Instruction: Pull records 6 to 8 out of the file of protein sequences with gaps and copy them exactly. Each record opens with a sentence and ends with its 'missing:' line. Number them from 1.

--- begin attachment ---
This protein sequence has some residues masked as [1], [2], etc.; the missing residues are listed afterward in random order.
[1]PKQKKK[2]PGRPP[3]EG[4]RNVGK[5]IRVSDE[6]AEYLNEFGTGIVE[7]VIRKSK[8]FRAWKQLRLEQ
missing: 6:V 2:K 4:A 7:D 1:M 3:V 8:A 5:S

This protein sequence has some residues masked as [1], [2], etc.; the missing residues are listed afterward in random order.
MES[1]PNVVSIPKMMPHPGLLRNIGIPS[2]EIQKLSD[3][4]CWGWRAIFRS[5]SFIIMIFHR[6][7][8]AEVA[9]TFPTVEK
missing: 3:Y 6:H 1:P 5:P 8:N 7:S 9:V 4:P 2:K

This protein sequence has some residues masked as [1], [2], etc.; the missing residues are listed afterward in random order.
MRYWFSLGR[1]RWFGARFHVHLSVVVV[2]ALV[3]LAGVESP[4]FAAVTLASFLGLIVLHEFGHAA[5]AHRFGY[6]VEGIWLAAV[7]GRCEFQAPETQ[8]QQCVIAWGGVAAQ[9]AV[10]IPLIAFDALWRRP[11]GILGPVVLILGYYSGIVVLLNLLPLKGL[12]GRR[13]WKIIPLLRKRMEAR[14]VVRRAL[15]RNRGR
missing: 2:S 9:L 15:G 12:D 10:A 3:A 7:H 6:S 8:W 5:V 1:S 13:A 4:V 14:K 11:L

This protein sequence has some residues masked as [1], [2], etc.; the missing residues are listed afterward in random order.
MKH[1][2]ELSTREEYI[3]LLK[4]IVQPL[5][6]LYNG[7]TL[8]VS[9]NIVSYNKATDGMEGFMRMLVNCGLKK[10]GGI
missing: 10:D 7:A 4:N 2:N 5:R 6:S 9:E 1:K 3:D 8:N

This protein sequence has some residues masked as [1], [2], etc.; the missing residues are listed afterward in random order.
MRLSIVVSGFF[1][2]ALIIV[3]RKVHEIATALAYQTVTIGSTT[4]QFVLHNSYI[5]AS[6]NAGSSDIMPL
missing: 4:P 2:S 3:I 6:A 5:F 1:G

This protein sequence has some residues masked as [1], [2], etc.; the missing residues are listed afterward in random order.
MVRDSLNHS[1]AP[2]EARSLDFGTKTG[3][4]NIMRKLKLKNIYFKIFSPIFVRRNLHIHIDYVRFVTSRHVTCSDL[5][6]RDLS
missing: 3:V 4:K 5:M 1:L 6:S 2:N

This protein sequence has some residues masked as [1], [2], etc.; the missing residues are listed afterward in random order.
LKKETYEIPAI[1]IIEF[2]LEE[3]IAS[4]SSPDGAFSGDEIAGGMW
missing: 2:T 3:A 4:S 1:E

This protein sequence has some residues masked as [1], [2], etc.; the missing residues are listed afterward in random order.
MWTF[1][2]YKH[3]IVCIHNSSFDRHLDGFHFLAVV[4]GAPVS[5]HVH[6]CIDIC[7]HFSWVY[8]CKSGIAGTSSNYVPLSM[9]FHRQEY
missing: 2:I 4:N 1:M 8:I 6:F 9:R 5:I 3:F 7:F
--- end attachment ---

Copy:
This protein sequence has some residues masked as [1], [2], etc.; the missing residues are listed afterward in random order.
MVRDSLNHS[1]AP[2]EARSLDFGTKTG[3][4]NIMRKLKLKNIYFKIFSPIFVRRNLHIHIDYVRFVTSRHVTCSDL[5][6]RDLS
missing: 3:V 4:K 5:M 1:L 6:S 2:N

This protein sequence has some residues masked as [1], [2], etc.; the missing residues are listed afterward in random order.
LKKETYEIPAI[1]IIEF[2]LEE[3]IAS[4]SSPDGAFSGDEIAGGMW
missing: 2:T 3:A 4:S 1:E

This protein sequence has some residues masked as [1], [2], etc.; the missing residues are listed afterward in random order.
MWTF[1][2]YKH[3]IVCIHNSSFDRHLDGFHFLAVV[4]GAPVS[5]HVH[6]CIDIC[7]HFSWVY[8]CKSGIAGTSSNYVPLSM[9]FHRQEY
missing: 2:I 4:N 1:M 8:I 6:F 9:R 5:I 3:F 7:F